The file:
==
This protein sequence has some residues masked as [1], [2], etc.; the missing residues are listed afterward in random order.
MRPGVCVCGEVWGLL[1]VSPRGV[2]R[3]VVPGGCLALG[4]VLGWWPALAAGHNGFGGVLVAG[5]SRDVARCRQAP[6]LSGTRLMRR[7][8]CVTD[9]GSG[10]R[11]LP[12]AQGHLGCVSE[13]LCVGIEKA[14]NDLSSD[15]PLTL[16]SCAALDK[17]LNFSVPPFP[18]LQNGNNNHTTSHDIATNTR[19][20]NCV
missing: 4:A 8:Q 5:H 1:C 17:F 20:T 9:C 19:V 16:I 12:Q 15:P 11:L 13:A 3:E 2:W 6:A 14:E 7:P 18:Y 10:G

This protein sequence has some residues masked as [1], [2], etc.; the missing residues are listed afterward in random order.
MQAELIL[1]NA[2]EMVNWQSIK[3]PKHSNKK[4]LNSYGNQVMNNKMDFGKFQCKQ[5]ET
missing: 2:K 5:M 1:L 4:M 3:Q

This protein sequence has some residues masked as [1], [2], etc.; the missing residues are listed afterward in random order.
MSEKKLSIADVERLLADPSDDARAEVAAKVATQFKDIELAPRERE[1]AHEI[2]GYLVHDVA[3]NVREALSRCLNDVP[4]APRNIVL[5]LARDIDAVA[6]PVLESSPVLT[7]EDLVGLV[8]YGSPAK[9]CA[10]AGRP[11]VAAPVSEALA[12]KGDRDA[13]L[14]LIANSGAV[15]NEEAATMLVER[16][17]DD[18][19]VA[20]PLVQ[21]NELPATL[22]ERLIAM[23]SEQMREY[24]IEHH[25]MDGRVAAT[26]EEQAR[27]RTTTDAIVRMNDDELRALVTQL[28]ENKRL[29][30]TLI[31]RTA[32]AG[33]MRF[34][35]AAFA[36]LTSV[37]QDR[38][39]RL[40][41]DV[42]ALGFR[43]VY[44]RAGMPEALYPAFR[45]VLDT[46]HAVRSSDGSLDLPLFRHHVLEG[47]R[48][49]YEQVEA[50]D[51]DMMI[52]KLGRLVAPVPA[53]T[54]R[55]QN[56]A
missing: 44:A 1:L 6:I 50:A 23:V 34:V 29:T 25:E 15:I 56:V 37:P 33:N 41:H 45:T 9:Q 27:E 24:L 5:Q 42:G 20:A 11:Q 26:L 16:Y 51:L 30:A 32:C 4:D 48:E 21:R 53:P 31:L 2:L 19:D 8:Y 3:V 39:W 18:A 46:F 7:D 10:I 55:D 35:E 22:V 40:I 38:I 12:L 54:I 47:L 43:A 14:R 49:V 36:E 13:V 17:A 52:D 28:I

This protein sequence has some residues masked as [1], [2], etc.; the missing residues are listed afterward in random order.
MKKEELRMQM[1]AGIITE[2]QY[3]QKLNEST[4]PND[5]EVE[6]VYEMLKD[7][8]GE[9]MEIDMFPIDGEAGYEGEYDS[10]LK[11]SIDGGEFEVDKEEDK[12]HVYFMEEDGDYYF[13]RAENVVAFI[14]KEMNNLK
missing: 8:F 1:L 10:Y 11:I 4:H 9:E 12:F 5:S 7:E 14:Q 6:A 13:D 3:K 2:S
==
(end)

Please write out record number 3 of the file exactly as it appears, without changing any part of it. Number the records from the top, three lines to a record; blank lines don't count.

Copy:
This protein sequence has some residues masked as [1], [2], etc.; the missing residues are listed afterward in random order.
MSEKKLSIADVERLLADPSDDARAEVAAKVATQFKDIELAPRERE[1]AHEI[2]GYLVHDVA[3]NVREALSRCLNDVP[4]APRNIVL[5]LARDIDAVA[6]PVLESSPVLT[7]EDLVGLV[8]YGSPAK[9]CA[10]AGRP[11]VAAPVSEALA[12]KGDRDA[13]L[14]LIANSGAV[15]NEEAATMLVER[16][17]DD[18][19]VA[20]PLVQ[21]NELPATL[22]ERLIAM[23]SEQMREY[24]IEHH[25]MDGRVAAT[26]EEQAR[27]RTTTDAIVRMNDDELRALVTQL[28]ENKRL[29][30]TLI[31]RTA[32]AG[33]MRF[34][35]AAFA[36]LTSV[37]QDR[38][39]RL[40][41]DV[42]ALGFR[43]VY[44]RAGMPEALYPAFR[45]VLDT[46]HAVRSSDGSLDLPLFRHHVLEG[47]R[48][49]YEQVEA[50]D[51]DMMI[52]KLGRLVAPVPA[53]T[54]R[55]QN[56]A
missing: 44:A 1:L 6:I 50:A 23:V 34:V 29:T 25:E 15:I 56:V 37:P 33:N 41:H 45:T 9:Q 27:E 24:L 5:Q 42:G 20:A 11:Q 26:L 16:Y 51:L 30:A 32:C 4:D 48:E 21:R 53:P 31:L 2:L 19:D 8:Y 3:V 39:W 18:A 46:F 7:D 10:I 55:D 35:E 22:V 40:I 38:I 12:L 54:I 47:L 43:A 14:R 49:V 36:E 13:V 17:A 52:D 28:I